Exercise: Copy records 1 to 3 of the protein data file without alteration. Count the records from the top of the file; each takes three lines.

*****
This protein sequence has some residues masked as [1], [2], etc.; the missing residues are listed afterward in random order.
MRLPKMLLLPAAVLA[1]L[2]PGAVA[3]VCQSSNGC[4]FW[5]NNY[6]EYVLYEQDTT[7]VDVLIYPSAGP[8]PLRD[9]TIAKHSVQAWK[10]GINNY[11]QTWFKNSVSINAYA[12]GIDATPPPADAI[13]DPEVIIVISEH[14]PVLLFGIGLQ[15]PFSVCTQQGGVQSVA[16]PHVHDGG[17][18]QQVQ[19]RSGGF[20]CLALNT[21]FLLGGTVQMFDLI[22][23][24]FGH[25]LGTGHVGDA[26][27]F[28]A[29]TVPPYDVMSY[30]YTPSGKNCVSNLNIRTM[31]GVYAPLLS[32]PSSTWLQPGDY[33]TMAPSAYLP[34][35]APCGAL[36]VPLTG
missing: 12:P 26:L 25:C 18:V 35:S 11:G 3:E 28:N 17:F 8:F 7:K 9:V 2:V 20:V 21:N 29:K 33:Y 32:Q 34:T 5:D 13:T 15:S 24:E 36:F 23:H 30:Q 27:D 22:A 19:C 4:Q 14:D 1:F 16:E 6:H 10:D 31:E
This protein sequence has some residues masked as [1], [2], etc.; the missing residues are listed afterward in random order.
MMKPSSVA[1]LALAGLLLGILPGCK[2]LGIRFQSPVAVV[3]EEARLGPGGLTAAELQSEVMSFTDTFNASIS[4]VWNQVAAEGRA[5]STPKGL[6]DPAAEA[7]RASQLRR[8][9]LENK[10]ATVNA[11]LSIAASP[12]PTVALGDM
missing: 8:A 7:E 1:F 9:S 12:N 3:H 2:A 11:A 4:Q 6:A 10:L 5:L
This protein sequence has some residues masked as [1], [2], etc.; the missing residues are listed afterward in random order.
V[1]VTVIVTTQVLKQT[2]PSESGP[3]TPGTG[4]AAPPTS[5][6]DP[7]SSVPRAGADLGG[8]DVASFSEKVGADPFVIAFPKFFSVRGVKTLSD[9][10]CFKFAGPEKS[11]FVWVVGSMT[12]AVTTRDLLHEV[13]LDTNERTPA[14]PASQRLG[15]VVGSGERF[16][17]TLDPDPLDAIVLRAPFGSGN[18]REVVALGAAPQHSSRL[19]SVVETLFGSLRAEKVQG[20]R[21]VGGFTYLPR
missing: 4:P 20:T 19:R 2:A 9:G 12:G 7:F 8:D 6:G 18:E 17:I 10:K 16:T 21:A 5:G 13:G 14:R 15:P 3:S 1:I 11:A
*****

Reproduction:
This protein sequence has some residues masked as [1], [2], etc.; the missing residues are listed afterward in random order.
MRLPKMLLLPAAVLA[1]L[2]PGAVA[3]VCQSSNGC[4]FW[5]NNY[6]EYVLYEQDTT[7]VDVLIYPSAGP[8]PLRD[9]TIAKHSVQAWK[10]GINNY[11]QTWFKNSVSINAYA[12]GIDATPPPADAI[13]DPEVIIVISEH[14]PVLLFGIGLQ[15]PFSVCTQQGGVQSVA[16]PHVHDGG[17][18]QQVQ[19]RSGGF[20]CLALNT[21]FLLGGTVQMFDLI[22][23][24]FGH[25]LGTGHVGDA[26][27]F[28]A[29]TVPPYDVMSY[30]YTPSGKNCVSNLNIRTM[31]GVYAPLLS[32]PSSTWLQPGDY[33]TMAPSAYLP[34][35]APCGAL[36]VPLTG
missing: 12:P 26:L 25:C 18:V 35:S 11:G 3:E 28:N 17:F 8:F 7:K 9:V 2:V 20:V 21:N 29:K 33:Y 32:Q 34:T 5:D 13:T 15:S 24:E 36:F 23:H 30:Q 27:D 22:A 19:C 4:Q 14:D 1:F 16:E 6:H 10:D 31:E
This protein sequence has some residues masked as [1], [2], etc.; the missing residues are listed afterward in random order.
MMKPSSVA[1]LALAGLLLGILPGCK[2]LGIRFQSPVAVV[3]EEARLGPGGLTAAELQSEVMSFTDTFNASIS[4]VWNQVAAEGRA[5]STPKGL[6]DPAAEA[7]RASQLRR[8][9]LENK[10]ATVNA[11]LSIAASP[12]PTVALGDM
missing: 8:A 7:E 1:F 9:S 12:N 3:H 2:A 11:A 4:Q 6:A 10:L 5:L
This protein sequence has some residues masked as [1], [2], etc.; the missing residues are listed afterward in random order.
V[1]VTVIVTTQVLKQT[2]PSESGP[3]TPGTG[4]AAPPTS[5][6]DP[7]SSVPRAGADLGG[8]DVASFSEKVGADPFVIAFPKFFSVRGVKTLSD[9][10]CFKFAGPEKS[11]FVWVVGSMT[12]AVTTRDLLHEV[13]LDTNERTPA[14]PASQRLG[15]VVGSGERF[16][17]TLDPDPLDAIVLRAPFGSGN[18]REVVALGAAPQHSSRL[19]SVVETLFGSLRAEKVQG[20]R[21]VGGFTYLPR
missing: 4:P 20:T 19:R 2:A 9:G 12:G 7:F 8:D 6:G 18:E 17:I 10:K 16:T 21:A 5:G 13:G 14:R 15:P 3:S 1:I 11:A